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IOWA CITY — During his nearly six years as president of the University of Iowa president, Bruce Harreld and his wife, Mary Harreld, have given $128,325 in philanthropic support to campus — plus another $352,353 through a 50-percent pay reduction he took this academic year in the pandemic.
Bruce Harreld’s pay cut — taking half his $590,000 base pay plus 30 percent of the fringe benefit rate — boosted an emergency fund for UI students facing “an unforeseen financial emergency or catastrophic event” that could keep them from continuing their education.
The other donations went toward “multiple areas of the university,” according to Dana Larson, executive director of communications and marketing for the UI Center for Advancement.
Last summer, due to the tens of millions each of Iowa’s public universities expected to lose from COVID-19, the schools launched cost-cutting measures that included layoffs, furloughs, salary reductions and curtailed programs.
Harreld volunteered a 50 percent cut in his base salary. Iowa State University President Wendy Wintersteen took a 10 percent cut and University of Northern Iowa President Mark Nook took an 11.8 percent cut and a 50 percent cut in his deferred compensation.
Harreld — whose last day as UI president is Sunday — recently raised the issue of his philanthropy by telling regents of his scuttled plans to donate to campus his accumulating deferred compensation, which was set to reach $2.3 million had he stayed through the end of his contract in 2023. By leaving early, Harreld, 70, forfeited his right to collect or have any say over those deferred millions.
Still, Harreld urged the Board of Regents to use the $2.3 million for the aim of his would-be philanthropy: relocating the university’s four cultural centers from the outskirts of campus to a central spot in Hubbard Park, adjacent the Iowa Memorial Union.
“While obviously Mary and I have lost control of those funds, when it comes before you, it’s our fervent hope that the board will look very favorably on this proposal to relocate our cultural houses from the fringes of our campus to Hubbard Park,” Harreld told the board in his last meeting with the governing body on April 29, the day before it named his successor.
Barbara Wilson, executive vice president and vice president for academic affairs for the University of Illinois System, will start as UI president July 15. Harreld, on his last day, is scheduled to speak at an in-person graduation celebration at Kinnick Stadium. UI Graduate College Dean John Keller will served as interim UI president in the two-month gap.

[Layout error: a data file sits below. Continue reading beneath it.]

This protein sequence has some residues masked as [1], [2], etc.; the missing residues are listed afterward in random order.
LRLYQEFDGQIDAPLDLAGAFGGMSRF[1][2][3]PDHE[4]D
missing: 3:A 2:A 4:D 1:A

In reporting his philanthropic plans, Harreld during last month’s board meeting indicated he was reminding the public he “always planned on giving those funds back to the university, specifically to assist the university in relocating our cultural houses.”
Board and UI officials have not answered questions about when and where Harreld had previously discussed that.
The university also had not previously widely disclosed or presented to the board plans to relocate its cultural centers:
- The Afro-American Cultural Center, 303 Melrose Ave.
- The Latino Native American Cultural Center, 308 Melrose Ave.
- The Asian Pacific American Cultural Center, 223 Lucon Drive
- And the Pride Alliance Center, 125 Grand Ave. Court.
A campus planning committee’s October notes report that “a neighborhood of the cultural centers has been envisioned to create autonomy yet collaborative space in a more central location on the main campus.”
“The southwest segment of Hubbard Park has been identified as an optimal location,” according to the notes.
“Like with all major campus projects, the university would need to coordinate with Center for Advancement to determine potential philanthropic support and with Campus Planning and Development,” UI spokeswoman Jeneane Beck said in an email recently when asked about the project. “Their work includes evaluation of space uses, benchmarking of space standards, both within the university and with peer institutions, and coordination of project-specific programming.”
The UI Center for Advancement did not indicate it has any pending or new commitments from Harreld.
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